The Heir: One-Trick Pony

The Heir is written by Kiera Cass. It was published in 2015 by HarperTeen. It is the sequel to The One.

Princess Eadlyn has grown up hearing endless stories about how her mother and father met. Twenty years ago, America Singer entered the Selection and won the heart of Prince Maxon—and they lived happily ever after. Eadlyn has always found their fairy-tale story romantic, but she has no interest in trying to repeat it. If it were up to her, she’d put off marriage for as long as possible. But a princess’s life is never entirely her own, and Eadlyn can’t escape her very own Selection—no matter how fervently she protests. Eadlyn doesn’t expect her story to end in romance. But as the competition begins, one entry may just capture Eadlyn’s heart, showing her all the possibilities that lie in front of her…and proving that finding her own happily ever after isn’t as impossible as she’s always thought.

Cass is starting to feel like a one-trick pony. At least, that’s how I felt when I found out she was writing a fourth Selection book. At least she sort of changed things around and made her protagonist completely different from America.

I do think Cass’s writing has improved marginally from the first three books; she still can’t worldbuild and there’s this odd moment where a character talks about rebellion and uprising as if they’re completely different things, but I never had the problem I had in the first three books where I felt like I couldn’t continue reading because of the bad quality.

But the book is still not great, and there’s a whole list of reasons why, but I’ll just mention three:

  • By trying to make Eadlyn a “strong” female protagonist, Cass makes her selfish, shallow, and cruel. Eadlyn is not just an unreliable narrator. She’s an unreliable narrator who you will want to strangle by the end of the book because of her actions and thoughts. Towards the end, she does start to at least realize how people perceive her, but it’s difficult to get through. She manipulates and pits the boys against each other and tries to make her brother choose between her and his girlfriend. That’s not a strong protagonist, Cass. That’s an unlikeable one.

  • The beginning and end of the book completely contradict each other. At the beginning, Eadlyn says firmly that she doesn’t need a man in order for her to be a good ruler (or something along those lines). Yet the end of the book has people constantly telling her (and Eadlyn realizing herself) that she needs romantic love in order to be The Best Ruler She Can Be and that she should go through with the Selection. Because romantic love makes you a complete person and you’re incomplete and not at your best if you’re single. Or something. Yeah, sure. Ever hear of Queen Elizabeth I?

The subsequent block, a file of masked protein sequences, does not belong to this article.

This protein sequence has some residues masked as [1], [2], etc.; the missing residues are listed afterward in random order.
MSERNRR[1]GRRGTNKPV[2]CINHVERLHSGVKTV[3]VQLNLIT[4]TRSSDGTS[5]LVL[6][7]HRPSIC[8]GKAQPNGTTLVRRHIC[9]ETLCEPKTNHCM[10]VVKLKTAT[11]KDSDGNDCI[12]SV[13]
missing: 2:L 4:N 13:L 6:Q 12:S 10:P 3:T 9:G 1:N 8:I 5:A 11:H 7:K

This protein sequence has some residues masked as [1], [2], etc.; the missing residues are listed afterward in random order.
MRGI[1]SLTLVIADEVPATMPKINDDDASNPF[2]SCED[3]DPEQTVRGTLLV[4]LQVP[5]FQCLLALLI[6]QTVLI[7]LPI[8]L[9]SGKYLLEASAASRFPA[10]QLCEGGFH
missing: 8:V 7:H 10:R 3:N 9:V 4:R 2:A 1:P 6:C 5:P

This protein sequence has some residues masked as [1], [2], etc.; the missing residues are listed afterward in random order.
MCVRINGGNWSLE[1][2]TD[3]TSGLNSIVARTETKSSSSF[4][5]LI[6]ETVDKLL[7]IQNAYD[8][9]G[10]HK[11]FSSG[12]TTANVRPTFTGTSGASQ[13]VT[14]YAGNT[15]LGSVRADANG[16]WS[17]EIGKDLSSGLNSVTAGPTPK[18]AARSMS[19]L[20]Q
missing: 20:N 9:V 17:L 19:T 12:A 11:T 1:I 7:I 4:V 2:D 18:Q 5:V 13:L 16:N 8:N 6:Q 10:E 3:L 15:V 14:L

• Besides the obvious love interest (whose relationship with Eadlyn is centered on lust), there’s the obvious rapist and the obvious violent fighter. Because of course if you stick 35 men together, at least one of them will try and assault the girl, right? And at least one will try and slap her around, right? Because men are despicable, terrible beings, right? Please. The only author I’ve read so far who has handled the issue of rape/attempted rape in a way that doesn’t seem contrived or as a way to “get rid” of that character is Melina Marchetta. Cass throws it in as an excuse to get rid of a character, which is not the way that particular issue should be treated at all.

Rating: 1/5

Recommended Age Range: 12+

Warnings: Some sensual scenes, attempted rape (not graphic), violence.

Genre: Dystopian, Young Adult

“Your Highness,” he said with a comical bow. “I’ve come to sweep you off your feet.”

“Hardy har. Get in here.”

Kile walked in and surveyed my shelves. “Last time I was in your room, you had a collection of wooden ponies.”

“Outgrew that.”

“But not being a bossy tyrant?”

“Nope. Just like you didn’t outgrow being an insufferable bookworm.”

“Is this how you win over all your dates?”

Overall Review:

The Heir was a tad more enjoyable, I thought, then the first three books, if only because Cass almost completely abandons worldbuilding in favor of what made her “famous” in the first place, the Selection, so I didn’t notice the terrible worldbuilding as much. There are still way too many problems with the book for it to even be considered decent, though.